One of Australia’s oldest charities
RIDBC is proud to be one of the oldest charities in Australia. Since 1860, many people and organisations have supported RIDBC, allowing us to support the people who need us most.
Although records from yesteryear are not exact, RIDBC believe that well over half a million individuals and nearly ten-thousand businesses have donated to RIDBC in some capacity. This shows the impact donors have had on RIDBC, and that RIDBC has always been one of Australia’s most known, trusted and loved charities.
Recognising our supporters and individual donors
Whilst it is simply not possible to recognise all our amazing supporters and donors here, the organisations and people below are just a small sample of those who have supported RIDBC over the years.
Hyundai has long been a valued corporate partner of RIDBC through the Hyundai Help for Kids foundation. From the provision of vehicles for our therapists to funding the RIDBC Residential Camps through Remote Services, Hyundai has impacted the lives of thousands of children.
One such child is Evie, who is blind. Evie receives services via Remote Services (formerly Teleschool) and attended a Hyundai Residential Camp. It was here that her fear of horses was overcome. In fact, as you can see in the below photo, she began to love them.
Hyundai’s support has enabled RIDBC Remote Services to create exciting, inspiring, and memorable experiences and connections for our children and families through the residential camps and immersion programs.
Pictured below are children of a previous Hyundai Residential Camp outside the Queen Victoria Building fountain, in the centre of the Sydney CBD. The fountain has a wishing well, with coins wished away donated to RIDBC.
Starting in 1967, the Qantas Pathfinders’ members are much loved, raising over $8.3 million for RIDBC. Comprising of a dedicated group of past and present Qantas employees, including cabin crew, pilots, ground staff, as well as their families and friends, their events are hugely successful. The members generously donate their time, energy, and talents to ensure our annual events are not to be missed.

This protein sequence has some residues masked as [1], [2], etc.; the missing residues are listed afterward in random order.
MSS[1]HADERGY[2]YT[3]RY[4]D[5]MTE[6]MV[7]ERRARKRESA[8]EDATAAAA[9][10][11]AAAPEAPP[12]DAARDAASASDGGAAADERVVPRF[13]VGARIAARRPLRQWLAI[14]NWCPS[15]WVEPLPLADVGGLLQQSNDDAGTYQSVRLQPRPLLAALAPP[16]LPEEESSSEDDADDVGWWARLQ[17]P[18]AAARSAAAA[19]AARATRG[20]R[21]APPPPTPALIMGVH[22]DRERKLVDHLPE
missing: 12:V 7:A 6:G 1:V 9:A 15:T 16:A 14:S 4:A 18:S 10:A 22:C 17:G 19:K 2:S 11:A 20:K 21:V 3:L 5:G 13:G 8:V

One event is the Qantas Pathfinders’ Revue. The brainchild of Qantas Crew members Vic Allen and Peter Owens, the Revue had its humble beginnings in 1975. Now, decades later the Revue has a cast, production crew and band totalling almost 100 volunteers.
Another event is the Qantas Pathfinders’ Charity Flight, the inaugural flight taking off in 2002 destined for Longreach. Unfortunately, 2020 was to be the year Qantas celebrated their centenary by returning to Longreach. However, the COVID-19 global pandemic has put the brakes on. For now.
The final event is the Qantas Pathfinders’ Jumbo Joy Flight, an annual flight which involves a Qantas Boeing 747 taking children and their carers on a 90-minute joy-flight over the Sydney-Newcastle-Wollongong areas. For most children, this is their first experience of flying, made unforgettable by the amazing staff and crew. The Jumbo Joy flight is the epitome of a team effort – Qantas providing the wings; The Rotary Club of Turramurra organise the lucky children; Qantas Pathfinders look after ticketing and ground support; Sydney Airport Corporation Ltd waive airport charges; and Viva Energy donates the fuel. Standby for take-off!
Pictured below playing the piano and singing at a Qantas event is Natalija, the daughter of Craig Lambert, President of Qantas Pathfinders. Natalija, who is blind, was also supported by RIDBC.
Lantern Clubs have raised over $18 million for RIDBC since their commencement in 1963. Across NSW, there are currently ten clubs in operation today consistent of nearly two-hundred members.